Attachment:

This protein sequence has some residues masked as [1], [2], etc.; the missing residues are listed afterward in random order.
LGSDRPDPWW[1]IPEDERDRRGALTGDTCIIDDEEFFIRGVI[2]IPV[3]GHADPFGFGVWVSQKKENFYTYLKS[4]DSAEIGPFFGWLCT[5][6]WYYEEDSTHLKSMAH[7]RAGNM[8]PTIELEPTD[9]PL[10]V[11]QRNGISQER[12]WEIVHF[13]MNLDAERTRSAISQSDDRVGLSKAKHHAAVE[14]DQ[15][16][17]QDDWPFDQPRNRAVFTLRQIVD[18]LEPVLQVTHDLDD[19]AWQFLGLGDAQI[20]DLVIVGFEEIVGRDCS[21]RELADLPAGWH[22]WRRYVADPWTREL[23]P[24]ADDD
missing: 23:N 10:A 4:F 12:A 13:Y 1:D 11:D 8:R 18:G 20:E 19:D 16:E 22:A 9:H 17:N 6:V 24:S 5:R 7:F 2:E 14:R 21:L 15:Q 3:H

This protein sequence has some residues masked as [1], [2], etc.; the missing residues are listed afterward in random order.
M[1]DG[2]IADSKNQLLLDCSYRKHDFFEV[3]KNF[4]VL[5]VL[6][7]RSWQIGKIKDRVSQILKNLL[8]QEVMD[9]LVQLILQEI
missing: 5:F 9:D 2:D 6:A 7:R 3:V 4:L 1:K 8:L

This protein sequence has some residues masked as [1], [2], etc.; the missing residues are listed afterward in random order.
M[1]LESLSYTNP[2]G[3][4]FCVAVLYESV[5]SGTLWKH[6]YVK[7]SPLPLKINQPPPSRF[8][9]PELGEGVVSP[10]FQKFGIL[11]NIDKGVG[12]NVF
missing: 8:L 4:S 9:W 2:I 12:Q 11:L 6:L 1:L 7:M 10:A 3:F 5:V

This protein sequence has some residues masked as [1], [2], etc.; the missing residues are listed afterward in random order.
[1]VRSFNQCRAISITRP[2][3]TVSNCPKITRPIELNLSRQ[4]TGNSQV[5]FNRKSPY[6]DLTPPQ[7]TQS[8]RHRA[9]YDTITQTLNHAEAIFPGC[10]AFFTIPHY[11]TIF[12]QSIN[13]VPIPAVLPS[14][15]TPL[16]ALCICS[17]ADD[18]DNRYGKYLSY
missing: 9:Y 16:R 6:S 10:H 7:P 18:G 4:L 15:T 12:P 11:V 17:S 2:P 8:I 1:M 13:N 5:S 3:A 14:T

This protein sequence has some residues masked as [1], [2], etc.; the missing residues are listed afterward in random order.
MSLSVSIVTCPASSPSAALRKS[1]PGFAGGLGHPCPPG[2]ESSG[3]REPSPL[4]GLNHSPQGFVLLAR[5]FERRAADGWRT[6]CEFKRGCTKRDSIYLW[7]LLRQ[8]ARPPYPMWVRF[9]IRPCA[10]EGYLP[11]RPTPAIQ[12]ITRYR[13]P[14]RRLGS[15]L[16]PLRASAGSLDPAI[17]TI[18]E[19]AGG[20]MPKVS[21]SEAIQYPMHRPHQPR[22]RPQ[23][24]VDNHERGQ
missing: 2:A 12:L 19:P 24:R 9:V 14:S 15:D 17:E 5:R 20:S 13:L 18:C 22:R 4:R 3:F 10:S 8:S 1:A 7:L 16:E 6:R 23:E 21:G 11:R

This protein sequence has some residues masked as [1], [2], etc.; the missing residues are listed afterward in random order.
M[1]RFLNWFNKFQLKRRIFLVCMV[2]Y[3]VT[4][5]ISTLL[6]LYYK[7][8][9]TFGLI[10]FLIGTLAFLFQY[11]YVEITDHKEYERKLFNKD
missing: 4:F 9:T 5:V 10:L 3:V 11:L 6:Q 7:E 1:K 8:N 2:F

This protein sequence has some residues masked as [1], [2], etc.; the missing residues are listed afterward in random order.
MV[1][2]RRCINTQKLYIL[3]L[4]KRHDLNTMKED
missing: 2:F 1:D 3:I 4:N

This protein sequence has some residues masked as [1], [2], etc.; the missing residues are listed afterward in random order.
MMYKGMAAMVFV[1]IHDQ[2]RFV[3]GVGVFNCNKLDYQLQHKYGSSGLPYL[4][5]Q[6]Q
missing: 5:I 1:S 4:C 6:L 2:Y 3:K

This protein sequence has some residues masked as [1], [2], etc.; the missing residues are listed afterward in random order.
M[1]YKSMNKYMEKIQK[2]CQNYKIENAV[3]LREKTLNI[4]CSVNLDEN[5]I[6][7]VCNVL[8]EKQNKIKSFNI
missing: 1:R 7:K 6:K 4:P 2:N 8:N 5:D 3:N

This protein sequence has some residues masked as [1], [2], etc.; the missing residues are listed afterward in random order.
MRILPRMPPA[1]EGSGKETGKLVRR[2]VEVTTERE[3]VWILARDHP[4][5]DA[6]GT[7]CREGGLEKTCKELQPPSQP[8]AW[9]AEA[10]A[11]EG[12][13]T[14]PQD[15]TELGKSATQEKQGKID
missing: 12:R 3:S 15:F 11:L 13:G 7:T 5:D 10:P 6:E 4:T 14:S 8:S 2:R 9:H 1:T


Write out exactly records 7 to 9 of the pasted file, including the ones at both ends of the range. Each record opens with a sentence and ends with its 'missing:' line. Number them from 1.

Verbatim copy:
This protein sequence has some residues masked as [1], [2], etc.; the missing residues are listed afterward in random order.
MV[1][2]RRCINTQKLYIL[3]L[4]KRHDLNTMKED
missing: 2:F 1:D 3:I 4:N

This protein sequence has some residues masked as [1], [2], etc.; the missing residues are listed afterward in random order.
MMYKGMAAMVFV[1]IHDQ[2]RFV[3]GVGVFNCNKLDYQLQHKYGSSGLPYL[4][5]Q[6]Q
missing: 5:I 1:S 4:C 6:L 2:Y 3:K

This protein sequence has some residues masked as [1], [2], etc.; the missing residues are listed afterward in random order.
M[1]YKSMNKYMEKIQK[2]CQNYKIENAV[3]LREKTLNI[4]CSVNLDEN[5]I[6][7]VCNVL[8]EKQNKIKSFNI
missing: 1:R 7:K 6:K 4:P 2:N 8:N 5:D 3:N